What kind of hype was Murrieta’s own African Assassin Rameau Thierry Sokoudjou carrying into the octagon last time he fought at UFC 79 in Vegas? Enough that Joe Rogan, the seasoned voice of the UFC, sang out “I just want to sit back and watch Sokoudjou” as the bell rang—as if undefeated Lyoto Machida was mincemeat, nothing more than a clay mold for Sokoudjou’s big fist. Machida of course came over Sokoudjou like a hallucination in the second round, submitting the Cameroonian via an arm triangle with nightmare calm (I believe the term is discipline), a scene that has played through Sokoudjou’s mind ever since.
So the first lesson the 24-year-old Team Quest member Sokoudjou should have taken from that UFC debut heading into this Saturday’s redemption bout with Kazuhiro Nakamura? Don’t let pre-fight hype pressure you into making mistakes. Sokoudjou wanted to bury Machida fast, as he’d done to the heavy favorite Rogerio Nogueira (23 seconds) in Pride. He expended a lot of energy early, and, by his own admission, he wasn’t having fun out there (hard to have when eating elbows). But the greater lesson?—every man is vincible. Which boils down to, not so much my opponent is beatable—but rather I am beatable. It’s that kind of self-reflexive epiphany which informs self-preservation, survival, and killer instinct. Losses can be the best thing to happen to a young fighter (especially in MMA where everybody loses sometimes), and Sokoudjou learned a lot in that Machida fight. So when he steps back into the octagon this Saturday for UFC 84 at the MGM Grand, it’d be surprising if he didn’t teach Nakamura a lesson. (Chuck Mindenhall)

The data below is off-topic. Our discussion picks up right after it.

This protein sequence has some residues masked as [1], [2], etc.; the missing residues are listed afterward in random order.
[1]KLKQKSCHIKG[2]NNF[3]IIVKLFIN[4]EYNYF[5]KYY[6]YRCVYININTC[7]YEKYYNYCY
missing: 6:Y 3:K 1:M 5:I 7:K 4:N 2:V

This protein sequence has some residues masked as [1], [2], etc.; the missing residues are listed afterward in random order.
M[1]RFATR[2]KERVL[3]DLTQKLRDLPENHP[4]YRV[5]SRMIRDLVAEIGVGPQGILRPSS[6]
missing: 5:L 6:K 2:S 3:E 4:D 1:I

UFC 84, BJ Penn versus Sean Sherk, Tito Ortiz versus Lyoto Machida, Keith Jardine versus Wanderlei Silva, Rameau Thierry Sokoudjou versus Kazuhiro Nakamura, MGM Grand, Las Vegas, Saturday, May 24, on Pay-Per-View live, 7PM